Saturday 18 May 2013

Plum, Almond and Ricotta Cake

Here is an interesting twist on the traditional tea-time cake. Here the cake is made with ricotta cheese and includes a blend of self-raising flour and ground almonds.

The combination makes the cake moist and flavoursome but reduces the fat content as compared to using butter or margarine and the calorie content is low as no sugar is added directly to the cake batter.

So in this instance, you really can have your cake and feel good about eating it!

Plum, Almond and Ricotta Cake

Serves: 10
Plum, Almond and Ricotta Cake: Interesting layer cake of an almond, flour and ricotta batter sandwiched with jam that's topped with plums and slivered almonds before baking. Shown with a slice removed


250g (9 1/2 oz) pot ricotta cheese
140g (5 oz) butter, melted
4 eggs, beaten
225g (8 oz) self-raising flour
200g (7 oz) ground almonds
4 tbsp plum jam or apricot jam
5 plums, quartered
handful of flaked almonds, toasted
icing sugar, for dusting


Beat together the ricotta cheese, butter, eggs and sugar in a bowl then fold in the flour and ground almonds. Spoon half the batter into a greased and lined 23cm diameter cake tin. Evenly dot the jam over the centre then cover with the remaining batter.

Arrange the plum quarters attractively over the top then sprinkle over the additional sugar. Transfer to an oven pre-heated to 180ºC (350ºF, Gas Mark 4) and bake for about 90 minutes, or until the cake is nicely risen and golden brown and the plums have shrivelled and caramelized.

Allow the cake to cook in the tin for 10 minutes then turn out onto a wire rack to cool. Scatter the flaked almonds over the top, dust with the icing sugar and serve cut into slices.

Strawberry Tiramisu Recipe

The tiramisú is the classic Italian summer dessert that manages to be light yet rich at the same time.

Very indulgent, but surprisingly easy to make. Traditional tiramisu include raw eggs for both richness and lightness, but this version dispenses with the eggs and uses fromage frais instead. You end up with a dessert that's easier to make, has less fat, yet which is still delicious and which can be made well in advance.

If you would like to compare this version with a more traditional tiramisu, see my recipe for the Best Ever Tiramisu.

Strawberry Tiramisu

Serves: 4

Strawberry Tiramisu: Light dessert of strawberries, fromage frais and sponge fingers served in a dessert glass with a fresh strawberry garnish

16 sponge fingers (about 80g [3 oz in all])
8 tbsp orange juice
300g (2/3 lb) strawberries
250g plain fromage frais
3 tbsp caster sugar


Break the sponge fingers into pieces and arrange half these pieces in the base of 4 dessert glasses. Drizzle over a little of the orange juice.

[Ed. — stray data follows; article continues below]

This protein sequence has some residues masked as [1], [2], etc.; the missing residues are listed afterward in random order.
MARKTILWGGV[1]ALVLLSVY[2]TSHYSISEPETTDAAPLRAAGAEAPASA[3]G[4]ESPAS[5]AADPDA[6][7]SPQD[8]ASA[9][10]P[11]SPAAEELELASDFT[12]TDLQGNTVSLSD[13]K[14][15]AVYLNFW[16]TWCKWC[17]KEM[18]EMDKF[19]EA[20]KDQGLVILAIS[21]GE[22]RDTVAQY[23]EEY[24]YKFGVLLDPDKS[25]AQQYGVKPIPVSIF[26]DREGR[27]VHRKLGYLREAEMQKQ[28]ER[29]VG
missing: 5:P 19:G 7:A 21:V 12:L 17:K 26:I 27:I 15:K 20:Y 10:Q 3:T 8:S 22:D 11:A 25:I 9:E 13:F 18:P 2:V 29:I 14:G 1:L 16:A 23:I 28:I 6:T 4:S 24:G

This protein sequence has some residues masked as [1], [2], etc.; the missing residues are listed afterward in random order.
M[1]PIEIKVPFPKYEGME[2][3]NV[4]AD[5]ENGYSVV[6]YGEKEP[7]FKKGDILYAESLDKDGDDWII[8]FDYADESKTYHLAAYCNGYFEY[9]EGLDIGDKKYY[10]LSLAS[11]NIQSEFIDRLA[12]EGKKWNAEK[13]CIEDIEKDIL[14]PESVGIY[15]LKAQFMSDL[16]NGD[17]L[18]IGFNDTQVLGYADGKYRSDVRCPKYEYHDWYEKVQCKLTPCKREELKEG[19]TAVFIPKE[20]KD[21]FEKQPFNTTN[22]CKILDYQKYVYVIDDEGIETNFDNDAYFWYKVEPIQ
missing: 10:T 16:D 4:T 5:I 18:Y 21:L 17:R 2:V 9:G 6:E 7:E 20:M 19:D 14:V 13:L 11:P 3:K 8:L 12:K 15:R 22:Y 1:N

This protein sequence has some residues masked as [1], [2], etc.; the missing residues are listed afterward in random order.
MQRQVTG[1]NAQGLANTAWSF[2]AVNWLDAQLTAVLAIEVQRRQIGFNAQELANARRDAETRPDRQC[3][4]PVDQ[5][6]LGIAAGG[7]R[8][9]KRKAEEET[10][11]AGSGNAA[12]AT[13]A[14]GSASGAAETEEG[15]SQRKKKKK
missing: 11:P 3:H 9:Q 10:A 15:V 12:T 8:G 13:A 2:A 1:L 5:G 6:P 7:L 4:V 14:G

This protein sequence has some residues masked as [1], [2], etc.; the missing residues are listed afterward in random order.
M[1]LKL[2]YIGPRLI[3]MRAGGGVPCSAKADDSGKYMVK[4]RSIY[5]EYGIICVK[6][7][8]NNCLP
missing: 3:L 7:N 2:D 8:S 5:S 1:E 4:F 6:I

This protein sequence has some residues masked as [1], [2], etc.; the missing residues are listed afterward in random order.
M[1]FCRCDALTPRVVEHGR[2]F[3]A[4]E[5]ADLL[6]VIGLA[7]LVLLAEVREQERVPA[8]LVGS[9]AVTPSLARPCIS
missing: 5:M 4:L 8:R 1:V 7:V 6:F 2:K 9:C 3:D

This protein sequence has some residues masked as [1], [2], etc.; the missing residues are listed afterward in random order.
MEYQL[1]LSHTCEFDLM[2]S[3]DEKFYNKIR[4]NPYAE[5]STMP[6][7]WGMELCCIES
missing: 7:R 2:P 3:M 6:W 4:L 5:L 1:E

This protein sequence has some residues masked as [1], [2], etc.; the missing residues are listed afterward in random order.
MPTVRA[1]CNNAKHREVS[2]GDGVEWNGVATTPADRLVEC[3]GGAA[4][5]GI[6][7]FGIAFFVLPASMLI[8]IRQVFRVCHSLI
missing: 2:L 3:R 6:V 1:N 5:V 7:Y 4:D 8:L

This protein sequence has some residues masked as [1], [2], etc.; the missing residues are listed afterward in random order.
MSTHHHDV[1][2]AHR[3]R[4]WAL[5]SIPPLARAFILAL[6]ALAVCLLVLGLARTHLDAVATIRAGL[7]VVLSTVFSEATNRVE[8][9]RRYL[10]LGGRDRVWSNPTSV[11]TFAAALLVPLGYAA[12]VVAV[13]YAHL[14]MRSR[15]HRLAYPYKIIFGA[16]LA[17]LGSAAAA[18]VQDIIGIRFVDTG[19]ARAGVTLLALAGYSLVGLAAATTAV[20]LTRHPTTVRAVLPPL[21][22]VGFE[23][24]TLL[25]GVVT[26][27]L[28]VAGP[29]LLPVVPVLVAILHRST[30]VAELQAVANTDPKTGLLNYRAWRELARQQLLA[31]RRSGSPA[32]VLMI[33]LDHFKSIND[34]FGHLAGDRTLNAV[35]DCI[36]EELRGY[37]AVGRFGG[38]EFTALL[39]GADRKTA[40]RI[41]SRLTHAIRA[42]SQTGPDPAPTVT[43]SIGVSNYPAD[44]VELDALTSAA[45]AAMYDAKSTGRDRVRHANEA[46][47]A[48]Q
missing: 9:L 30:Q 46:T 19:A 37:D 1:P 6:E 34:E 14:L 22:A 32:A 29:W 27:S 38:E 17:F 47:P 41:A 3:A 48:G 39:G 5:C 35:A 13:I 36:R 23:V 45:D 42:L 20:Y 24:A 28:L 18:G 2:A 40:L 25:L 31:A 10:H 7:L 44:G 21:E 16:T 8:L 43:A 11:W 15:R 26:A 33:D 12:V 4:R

Hull and chop the strawberries, reserving two for decoration. Place a spoonful on top of the sponge fingers in each glass.

Mix together the fromage frais and the sugar in a bowl. Spoon half of this mixture on top of the strawberries, dividing it evenly between the glasses.

Add the remaining sponge finger pieces on top, followed by the remaining strawberries and the remaining fromage frais mixture.

Decorate the tops of each mini tiramisu with a whole strawberry then transfer to the refrigerator to chill for at least 30 minutes (1 hour is best) before serving.

These make an elegant dessert and are wonderful served outside.

Spicy Pork Curry Recipe

When one thinks of curry, pork is not a meat that commonly comes to mind. Both Moslem and Hindu religious preferences are against it. Yet, the Vindaloo of Goa (partly introduced by the Portuguese) is traditionally pork based and the sweet and slightly fatty nature of pork does make it a good base for many curries.

So here is a classic curry recipe that makes the most of a pork shoulder through use of slow coking and appropriate spicing.

Anyway, it's Saturday, so a good curry recipe is called for!

Spicy Pork Curry

Serves: 4
Spicy Pork Curry: Shoulder of pork in a spicy gravy base garnished with coriander in the pan it was prepared in


2 tomatoes, chopped
2 large green chillies, chopped
4 garlic cloves
1 onion, chopped
2 tsp ground cumin seeds
5cm (2 in) length of fresh ginger, grated
1 small bunch of fresh coriander (cilantro), leaves and stalks coarsely chopped (reserve the leaves for garnish)
2 tbsp vegetable oil
750g (27 3/4 oz) pork shoulder, cut into bite-sized pieces
2 tbsp white malt vinegar
fresh ginger, finely chopped, to garnish


Combine the tomatoes, chillies, garlic, cumin and ginger in a food processor with the coriander roots and stalks. Pour in the oil then process the mixture until smooth.

Turn the paste into a casserole dish then bring to a simmer and cook for 5 minutes, stirring constantly, until golden brown and aromatic.